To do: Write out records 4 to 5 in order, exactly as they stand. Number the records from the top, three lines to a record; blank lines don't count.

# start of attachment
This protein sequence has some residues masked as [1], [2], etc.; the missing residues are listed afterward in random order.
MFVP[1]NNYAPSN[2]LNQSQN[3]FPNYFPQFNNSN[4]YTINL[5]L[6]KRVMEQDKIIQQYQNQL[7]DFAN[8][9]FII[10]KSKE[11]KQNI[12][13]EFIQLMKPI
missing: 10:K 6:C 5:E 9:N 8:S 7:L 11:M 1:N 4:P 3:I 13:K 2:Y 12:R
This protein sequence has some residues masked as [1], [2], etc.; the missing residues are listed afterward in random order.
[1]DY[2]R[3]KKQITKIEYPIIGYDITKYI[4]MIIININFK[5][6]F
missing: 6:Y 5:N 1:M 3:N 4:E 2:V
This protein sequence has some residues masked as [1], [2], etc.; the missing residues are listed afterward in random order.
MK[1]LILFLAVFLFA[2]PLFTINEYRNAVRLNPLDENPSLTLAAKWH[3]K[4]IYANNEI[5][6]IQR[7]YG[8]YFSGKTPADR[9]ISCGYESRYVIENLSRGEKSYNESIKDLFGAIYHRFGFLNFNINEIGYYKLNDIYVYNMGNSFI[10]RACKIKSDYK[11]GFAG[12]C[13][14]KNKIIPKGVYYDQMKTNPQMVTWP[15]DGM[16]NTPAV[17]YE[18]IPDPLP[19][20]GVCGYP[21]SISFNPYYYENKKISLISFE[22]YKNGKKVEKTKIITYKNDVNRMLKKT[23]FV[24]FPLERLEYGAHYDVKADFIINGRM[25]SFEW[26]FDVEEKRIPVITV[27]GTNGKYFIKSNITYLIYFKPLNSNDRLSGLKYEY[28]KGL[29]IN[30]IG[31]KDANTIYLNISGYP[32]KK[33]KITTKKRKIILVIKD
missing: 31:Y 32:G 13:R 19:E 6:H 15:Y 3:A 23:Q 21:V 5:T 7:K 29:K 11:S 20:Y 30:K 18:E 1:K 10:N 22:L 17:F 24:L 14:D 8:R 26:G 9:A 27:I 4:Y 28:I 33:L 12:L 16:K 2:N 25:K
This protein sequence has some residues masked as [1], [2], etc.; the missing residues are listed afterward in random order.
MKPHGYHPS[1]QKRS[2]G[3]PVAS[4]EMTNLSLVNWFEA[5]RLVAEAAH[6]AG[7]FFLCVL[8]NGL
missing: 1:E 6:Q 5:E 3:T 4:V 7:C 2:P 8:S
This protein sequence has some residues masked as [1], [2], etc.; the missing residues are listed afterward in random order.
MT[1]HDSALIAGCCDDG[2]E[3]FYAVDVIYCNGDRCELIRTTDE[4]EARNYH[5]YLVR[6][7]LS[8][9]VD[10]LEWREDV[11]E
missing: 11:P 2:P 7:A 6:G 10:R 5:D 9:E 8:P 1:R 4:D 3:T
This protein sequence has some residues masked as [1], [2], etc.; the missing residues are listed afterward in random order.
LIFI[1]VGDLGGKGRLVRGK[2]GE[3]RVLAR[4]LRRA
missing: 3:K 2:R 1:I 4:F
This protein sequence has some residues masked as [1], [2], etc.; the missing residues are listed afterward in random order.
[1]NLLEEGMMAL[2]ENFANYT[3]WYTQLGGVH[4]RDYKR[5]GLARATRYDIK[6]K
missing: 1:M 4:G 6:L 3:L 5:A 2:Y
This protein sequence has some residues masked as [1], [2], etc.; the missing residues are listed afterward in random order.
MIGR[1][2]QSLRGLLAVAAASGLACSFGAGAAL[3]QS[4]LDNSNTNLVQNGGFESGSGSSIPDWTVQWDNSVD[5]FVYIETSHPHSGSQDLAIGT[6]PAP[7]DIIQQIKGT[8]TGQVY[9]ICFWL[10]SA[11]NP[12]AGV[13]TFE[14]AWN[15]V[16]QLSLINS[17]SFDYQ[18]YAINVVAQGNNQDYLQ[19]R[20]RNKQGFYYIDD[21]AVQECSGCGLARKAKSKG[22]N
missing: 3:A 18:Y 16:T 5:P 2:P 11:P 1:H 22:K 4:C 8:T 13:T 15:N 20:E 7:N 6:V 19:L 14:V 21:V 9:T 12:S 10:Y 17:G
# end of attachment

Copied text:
This protein sequence has some residues masked as [1], [2], etc.; the missing residues are listed afterward in random order.
MKPHGYHPS[1]QKRS[2]G[3]PVAS[4]EMTNLSLVNWFEA[5]RLVAEAAH[6]AG[7]FFLCVL[8]NGL
missing: 1:E 6:Q 5:E 3:T 4:V 7:C 2:P 8:S
This protein sequence has some residues masked as [1], [2], etc.; the missing residues are listed afterward in random order.
MT[1]HDSALIAGCCDDG[2]E[3]FYAVDVIYCNGDRCELIRTTDE[4]EARNYH[5]YLVR[6][7]LS[8][9]VD[10]LEWREDV[11]E
missing: 11:P 2:P 7:A 6:G 10:R 5:D 9:E 8:P 1:R 4:D 3:T